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University of Minnesota Extension

Horse pasture frost and drought concerns

Quick facts

  • Be able to identify wilted leaves, such as maple and prunus species, that may harm your horse.

  • To prevent the risk of colic and founder, keep horses off of pastures for at least a week after a killing frost.

  • Sorghum-sudangrass can cause cyanide poisoning in horses after a fall frost, especially nonkilling frosts.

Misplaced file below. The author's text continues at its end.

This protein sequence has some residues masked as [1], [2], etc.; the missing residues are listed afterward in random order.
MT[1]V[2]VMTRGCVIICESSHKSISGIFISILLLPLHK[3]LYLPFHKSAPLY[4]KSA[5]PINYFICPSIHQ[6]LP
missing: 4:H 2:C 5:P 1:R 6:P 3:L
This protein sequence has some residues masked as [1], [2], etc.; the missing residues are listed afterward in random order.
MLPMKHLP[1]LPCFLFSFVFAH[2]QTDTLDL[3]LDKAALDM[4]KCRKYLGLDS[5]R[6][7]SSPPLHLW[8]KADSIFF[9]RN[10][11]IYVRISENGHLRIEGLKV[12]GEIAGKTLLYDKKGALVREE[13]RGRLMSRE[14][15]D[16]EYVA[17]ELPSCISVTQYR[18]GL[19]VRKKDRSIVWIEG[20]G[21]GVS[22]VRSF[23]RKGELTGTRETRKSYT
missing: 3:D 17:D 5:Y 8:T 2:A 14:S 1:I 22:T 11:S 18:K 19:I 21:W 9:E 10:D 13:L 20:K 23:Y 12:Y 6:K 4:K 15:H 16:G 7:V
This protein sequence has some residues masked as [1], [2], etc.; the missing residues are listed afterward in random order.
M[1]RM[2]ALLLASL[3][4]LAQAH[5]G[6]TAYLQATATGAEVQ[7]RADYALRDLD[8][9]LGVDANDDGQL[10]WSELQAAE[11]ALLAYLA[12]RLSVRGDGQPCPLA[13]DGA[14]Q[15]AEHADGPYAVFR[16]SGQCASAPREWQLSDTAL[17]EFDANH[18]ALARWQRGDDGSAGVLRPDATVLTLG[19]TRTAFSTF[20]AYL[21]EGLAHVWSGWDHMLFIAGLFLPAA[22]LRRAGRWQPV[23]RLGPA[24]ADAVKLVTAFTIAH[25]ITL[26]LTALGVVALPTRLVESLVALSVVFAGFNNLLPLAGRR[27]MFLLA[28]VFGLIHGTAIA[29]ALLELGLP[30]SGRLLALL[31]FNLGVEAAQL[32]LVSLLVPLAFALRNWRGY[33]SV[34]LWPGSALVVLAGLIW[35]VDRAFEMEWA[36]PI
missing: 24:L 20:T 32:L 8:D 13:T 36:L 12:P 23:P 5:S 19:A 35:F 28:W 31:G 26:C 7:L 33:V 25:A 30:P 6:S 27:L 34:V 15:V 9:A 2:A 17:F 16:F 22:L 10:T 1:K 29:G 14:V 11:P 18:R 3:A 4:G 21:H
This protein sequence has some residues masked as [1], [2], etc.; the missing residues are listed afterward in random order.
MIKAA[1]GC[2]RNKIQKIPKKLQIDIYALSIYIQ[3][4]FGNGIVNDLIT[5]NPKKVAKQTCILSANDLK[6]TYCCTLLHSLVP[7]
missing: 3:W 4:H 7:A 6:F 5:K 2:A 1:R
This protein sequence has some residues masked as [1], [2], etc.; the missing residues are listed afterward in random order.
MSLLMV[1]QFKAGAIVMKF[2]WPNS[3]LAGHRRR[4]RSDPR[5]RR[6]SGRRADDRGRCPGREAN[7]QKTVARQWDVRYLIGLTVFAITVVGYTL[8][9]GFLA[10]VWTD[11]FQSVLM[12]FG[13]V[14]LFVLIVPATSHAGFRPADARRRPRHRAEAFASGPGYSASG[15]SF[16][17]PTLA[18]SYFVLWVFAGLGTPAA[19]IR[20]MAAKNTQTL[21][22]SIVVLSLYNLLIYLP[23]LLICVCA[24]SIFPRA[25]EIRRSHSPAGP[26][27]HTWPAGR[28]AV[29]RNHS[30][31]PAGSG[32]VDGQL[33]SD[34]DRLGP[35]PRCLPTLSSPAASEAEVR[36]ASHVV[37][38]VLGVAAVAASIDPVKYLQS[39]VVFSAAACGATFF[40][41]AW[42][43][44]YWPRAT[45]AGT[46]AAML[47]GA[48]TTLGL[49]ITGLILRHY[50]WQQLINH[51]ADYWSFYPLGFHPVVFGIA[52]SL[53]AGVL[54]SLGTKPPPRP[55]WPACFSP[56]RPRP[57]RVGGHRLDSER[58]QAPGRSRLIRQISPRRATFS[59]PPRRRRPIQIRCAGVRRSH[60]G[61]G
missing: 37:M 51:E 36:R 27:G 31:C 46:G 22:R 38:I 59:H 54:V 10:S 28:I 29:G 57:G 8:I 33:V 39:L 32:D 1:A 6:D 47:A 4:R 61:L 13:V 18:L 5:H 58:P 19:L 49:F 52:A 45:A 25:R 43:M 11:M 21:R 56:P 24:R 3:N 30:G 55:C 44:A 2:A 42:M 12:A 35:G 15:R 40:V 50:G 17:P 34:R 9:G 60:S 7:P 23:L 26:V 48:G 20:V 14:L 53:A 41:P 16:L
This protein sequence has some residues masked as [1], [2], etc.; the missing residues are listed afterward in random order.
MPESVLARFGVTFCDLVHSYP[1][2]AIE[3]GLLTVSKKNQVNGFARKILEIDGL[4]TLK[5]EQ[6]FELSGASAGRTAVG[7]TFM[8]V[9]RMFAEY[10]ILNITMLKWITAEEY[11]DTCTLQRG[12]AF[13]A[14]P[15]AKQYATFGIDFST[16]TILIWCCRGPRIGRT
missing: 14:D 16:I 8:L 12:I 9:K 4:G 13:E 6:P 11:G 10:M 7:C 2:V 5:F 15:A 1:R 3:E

• Don’t feed horses hay that contains more than 2 percent nitrate.

  • If buying sorghum-sudangrass during a drought year, test the forage for cyanide and nitrate content before feeding it.

Stress can cause changes in a plant that may put your horse’s health at risk after ingestion. Frost and drought are two common plants stressors to be aware of in Minnesota. Prevent related health issues in your horse by understanding when and which plants can be a problem.

Grazing horses after a frost


Drought concerns


Krishona Martinson, Extension equine specialist; Lynn Hovda, DVM, and Mike Murphy, DVM,  College of Veterinary Medicine; and Paul Peterson, College of Agriculture, Food and Natural Resource Sciences

Reviewed in 2018

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